Friday, July 24, 2015

Twitch's Treasures

"What's yours is mine, and what's mine is mine."

Yup, that pretty much sums up Twitch the common grackle's motto. In the 4 months that I've been fostering him I have found that if he has something and you try to even touch it, you will suffer the pointy, stabby beak of Twitch. And if you have something and he wants it, kiss it goodbye (and also suffer the pointy, stabby beak)

Twitch resides in my office, and when I'm working on my computer or doing other desk work, I usually let him out to get some exercise. He spends a lot of time on top of my monitor singing at me, watching what I'm doing, and bouncing off of the top of my head. But Twitch and his big brain has learned something: the human has interesting and often tasty things at her desk. It started one day with the little green foamy frog you see in the photo above. For 3 years, that cute little frog has lived on the upper left corner of my monitor. Until one day when Twitch decided to remove it, take it back to his cage, immediately decapitate it, and then play with the carcass.
You see how at the end Twitch puts his beak in the air? That's how male grackles assert their dominance. It's common to see two grackles at a bird feeder, beaks in the air, seeming to see who can put their beak the highest in some sort of snobbery contest. 

Well later I got a bit of revenge, when I put a new frog on my monitor in the same place, knowing it would be irresistible to the feathered fiend. But what Twitch didn't know is since this was a new frog, the adhesive on the back of the sticker would be quite sticky. Yes...quite sticky indeed.
Twitch is twitching in this video because he had just taken a bath and was all wet.

Sadly, that was the last time I got the upper hand. Twitch has learned to raid my lunch breaks, helping himself to whatever he can find.
Why did Twitch have to eat the Wheat Thin on my keyboard? I'm going to be picking out cracker pieces for months. Twitch figured out that if he wants to be able to keep his stolen goods, he'd better get it back to his cage, and fast. Now whenever Twitch finds something he likes, which I call "treasures", he immediately flies off with it, usually back to his cage for further processing. How he selects his treasures is somewhat of a mystery, but I do know he likes novelty.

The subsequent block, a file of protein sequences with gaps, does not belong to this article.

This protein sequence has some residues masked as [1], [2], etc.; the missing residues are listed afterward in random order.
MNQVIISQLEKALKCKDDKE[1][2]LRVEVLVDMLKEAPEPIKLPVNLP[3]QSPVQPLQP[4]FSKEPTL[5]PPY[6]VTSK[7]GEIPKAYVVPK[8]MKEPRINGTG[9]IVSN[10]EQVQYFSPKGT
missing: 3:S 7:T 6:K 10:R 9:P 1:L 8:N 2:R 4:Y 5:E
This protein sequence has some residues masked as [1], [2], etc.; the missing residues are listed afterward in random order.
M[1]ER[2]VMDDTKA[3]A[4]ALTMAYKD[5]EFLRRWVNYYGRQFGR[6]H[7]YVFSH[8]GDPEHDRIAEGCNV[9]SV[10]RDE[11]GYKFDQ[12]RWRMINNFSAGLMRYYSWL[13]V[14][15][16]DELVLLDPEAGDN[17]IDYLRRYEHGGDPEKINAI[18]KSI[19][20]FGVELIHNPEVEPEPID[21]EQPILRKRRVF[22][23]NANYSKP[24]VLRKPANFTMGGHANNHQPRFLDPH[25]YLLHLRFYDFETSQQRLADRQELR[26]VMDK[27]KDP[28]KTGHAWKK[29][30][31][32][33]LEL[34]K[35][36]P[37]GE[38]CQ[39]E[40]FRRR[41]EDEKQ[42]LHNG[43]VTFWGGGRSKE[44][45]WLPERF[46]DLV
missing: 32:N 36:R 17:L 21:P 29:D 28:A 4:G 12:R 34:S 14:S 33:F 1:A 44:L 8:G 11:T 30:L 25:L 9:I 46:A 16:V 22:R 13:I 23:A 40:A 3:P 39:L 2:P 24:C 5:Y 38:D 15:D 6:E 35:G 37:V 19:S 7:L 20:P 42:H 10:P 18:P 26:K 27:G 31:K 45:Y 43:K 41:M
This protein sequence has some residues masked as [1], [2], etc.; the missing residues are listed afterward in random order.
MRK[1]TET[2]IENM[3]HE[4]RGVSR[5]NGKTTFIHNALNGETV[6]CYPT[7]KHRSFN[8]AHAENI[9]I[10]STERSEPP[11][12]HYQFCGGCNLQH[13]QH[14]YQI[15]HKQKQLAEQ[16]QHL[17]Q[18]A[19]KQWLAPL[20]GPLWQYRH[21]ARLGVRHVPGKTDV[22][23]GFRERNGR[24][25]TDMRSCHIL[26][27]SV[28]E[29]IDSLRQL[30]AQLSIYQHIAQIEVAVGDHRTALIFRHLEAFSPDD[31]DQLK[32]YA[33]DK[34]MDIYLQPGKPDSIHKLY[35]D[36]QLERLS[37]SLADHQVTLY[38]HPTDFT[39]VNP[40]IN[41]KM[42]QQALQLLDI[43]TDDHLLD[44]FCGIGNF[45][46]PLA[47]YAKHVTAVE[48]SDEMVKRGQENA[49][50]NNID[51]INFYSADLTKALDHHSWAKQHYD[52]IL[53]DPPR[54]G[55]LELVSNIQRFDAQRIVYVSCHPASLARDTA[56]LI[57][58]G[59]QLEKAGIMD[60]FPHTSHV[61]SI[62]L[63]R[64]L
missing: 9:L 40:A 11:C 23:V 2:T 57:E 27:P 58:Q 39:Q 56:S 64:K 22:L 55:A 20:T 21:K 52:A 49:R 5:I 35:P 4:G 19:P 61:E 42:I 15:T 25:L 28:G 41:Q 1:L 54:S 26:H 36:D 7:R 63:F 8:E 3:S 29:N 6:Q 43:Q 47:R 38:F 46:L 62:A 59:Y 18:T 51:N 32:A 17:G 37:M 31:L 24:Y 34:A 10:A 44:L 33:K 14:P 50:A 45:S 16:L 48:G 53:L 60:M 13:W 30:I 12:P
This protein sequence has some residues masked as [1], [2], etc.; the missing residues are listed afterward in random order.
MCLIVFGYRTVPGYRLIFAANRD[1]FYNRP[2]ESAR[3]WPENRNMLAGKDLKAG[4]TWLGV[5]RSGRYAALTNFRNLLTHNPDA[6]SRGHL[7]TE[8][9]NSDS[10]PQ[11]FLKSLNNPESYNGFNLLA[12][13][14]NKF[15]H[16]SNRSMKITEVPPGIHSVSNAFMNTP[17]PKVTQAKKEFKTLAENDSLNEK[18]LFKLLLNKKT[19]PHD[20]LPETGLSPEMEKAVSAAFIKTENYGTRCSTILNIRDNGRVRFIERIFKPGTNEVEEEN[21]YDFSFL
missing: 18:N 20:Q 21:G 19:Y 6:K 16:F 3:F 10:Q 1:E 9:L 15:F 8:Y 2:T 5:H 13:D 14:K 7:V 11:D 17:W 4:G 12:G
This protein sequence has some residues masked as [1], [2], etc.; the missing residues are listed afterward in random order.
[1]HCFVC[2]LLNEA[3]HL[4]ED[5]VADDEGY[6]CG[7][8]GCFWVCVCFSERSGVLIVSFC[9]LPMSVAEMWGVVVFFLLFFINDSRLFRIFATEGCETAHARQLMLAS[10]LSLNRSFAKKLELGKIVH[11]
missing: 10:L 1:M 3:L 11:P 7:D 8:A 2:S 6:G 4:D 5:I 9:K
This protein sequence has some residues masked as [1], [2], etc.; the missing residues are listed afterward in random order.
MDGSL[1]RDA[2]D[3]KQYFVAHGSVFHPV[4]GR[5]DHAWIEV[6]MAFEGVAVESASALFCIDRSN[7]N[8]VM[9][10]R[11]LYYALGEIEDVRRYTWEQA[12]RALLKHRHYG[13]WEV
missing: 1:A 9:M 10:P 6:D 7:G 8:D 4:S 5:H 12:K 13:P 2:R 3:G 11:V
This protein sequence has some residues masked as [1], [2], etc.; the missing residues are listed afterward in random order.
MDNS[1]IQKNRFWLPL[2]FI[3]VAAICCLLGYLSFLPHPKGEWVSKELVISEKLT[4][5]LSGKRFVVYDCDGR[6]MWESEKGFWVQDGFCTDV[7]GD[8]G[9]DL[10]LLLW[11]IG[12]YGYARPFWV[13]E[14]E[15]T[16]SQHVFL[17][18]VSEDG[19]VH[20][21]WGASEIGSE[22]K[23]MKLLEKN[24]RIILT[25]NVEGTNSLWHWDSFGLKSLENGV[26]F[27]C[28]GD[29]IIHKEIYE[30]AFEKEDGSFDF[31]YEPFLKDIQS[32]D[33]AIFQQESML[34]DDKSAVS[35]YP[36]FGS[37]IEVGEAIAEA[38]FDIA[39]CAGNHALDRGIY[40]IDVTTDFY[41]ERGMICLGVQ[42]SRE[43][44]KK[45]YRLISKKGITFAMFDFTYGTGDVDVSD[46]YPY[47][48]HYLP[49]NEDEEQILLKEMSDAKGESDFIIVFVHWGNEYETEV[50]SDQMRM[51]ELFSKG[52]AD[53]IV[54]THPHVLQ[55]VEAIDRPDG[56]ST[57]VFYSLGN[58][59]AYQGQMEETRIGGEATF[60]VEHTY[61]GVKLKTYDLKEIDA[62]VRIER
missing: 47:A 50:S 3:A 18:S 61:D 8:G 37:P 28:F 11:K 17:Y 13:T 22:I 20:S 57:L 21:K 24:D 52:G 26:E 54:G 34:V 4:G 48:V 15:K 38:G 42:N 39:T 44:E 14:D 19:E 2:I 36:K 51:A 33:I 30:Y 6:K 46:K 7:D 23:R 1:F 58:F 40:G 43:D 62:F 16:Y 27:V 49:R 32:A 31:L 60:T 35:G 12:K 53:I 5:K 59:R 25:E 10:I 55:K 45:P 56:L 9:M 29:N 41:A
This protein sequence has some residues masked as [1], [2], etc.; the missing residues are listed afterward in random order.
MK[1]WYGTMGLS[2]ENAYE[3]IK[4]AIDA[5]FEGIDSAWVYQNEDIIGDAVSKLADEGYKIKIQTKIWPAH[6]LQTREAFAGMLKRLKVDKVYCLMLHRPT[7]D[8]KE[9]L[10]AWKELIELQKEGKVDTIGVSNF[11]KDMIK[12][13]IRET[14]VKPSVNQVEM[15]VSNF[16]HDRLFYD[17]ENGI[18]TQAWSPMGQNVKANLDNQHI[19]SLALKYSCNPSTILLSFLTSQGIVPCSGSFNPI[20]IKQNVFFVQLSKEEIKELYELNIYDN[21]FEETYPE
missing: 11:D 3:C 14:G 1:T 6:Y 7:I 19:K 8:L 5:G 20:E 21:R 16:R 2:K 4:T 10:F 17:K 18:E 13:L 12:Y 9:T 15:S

Another day his treasure was a rubber band:

Earlier this week it was a glass marble. Amazing he could fly around with something that heavy for over 5 minutes!

Twitch has become so grabby with things, that I think I'm going to have to ban him from having lunch with me. This is what transpired today.

The last time I banned Twitch from eating lunch with me, he just sat there in his cage, staring at me upside down like this:
It's like he's trying to trick me into taking him out again by being ridiculously weird and adorable. 

And it works.

Yes, for as much of pain as Twitch can be with all his grabby, stealy, bitey, stabby, antics, it still greatly amuses me. He may be a punk, but I love him to death. 

There is one message that I want you all to take away from this blog full of cute and funny videos. I'm sure many people who read this will think "How fun is it to have him in your office?! I wish I had a smart and sassy bird like that!" Yes, Twitch may have a big brain that gets him into all sorts of trouble, but his big brain should be in the wild. Remember, Twitch is only in my office because he was taken from his family as a baby and kept as a pet in a tiny, cramped cage, suffering from malnutrition for 7 long years. He shouldn't be using his brain to steal fortune cookies, frogs, and marbles, he should be using his brain to find bugs and seeds underneath leaves, teach his chicks how to forage, and figure out how to best torment crows and hawks. The best place to observe wild animals is not on the internet, but in the wild.

1 comment:

  1. Excellent wrap up! Will use this at Nature's Classroom! (You now the place!)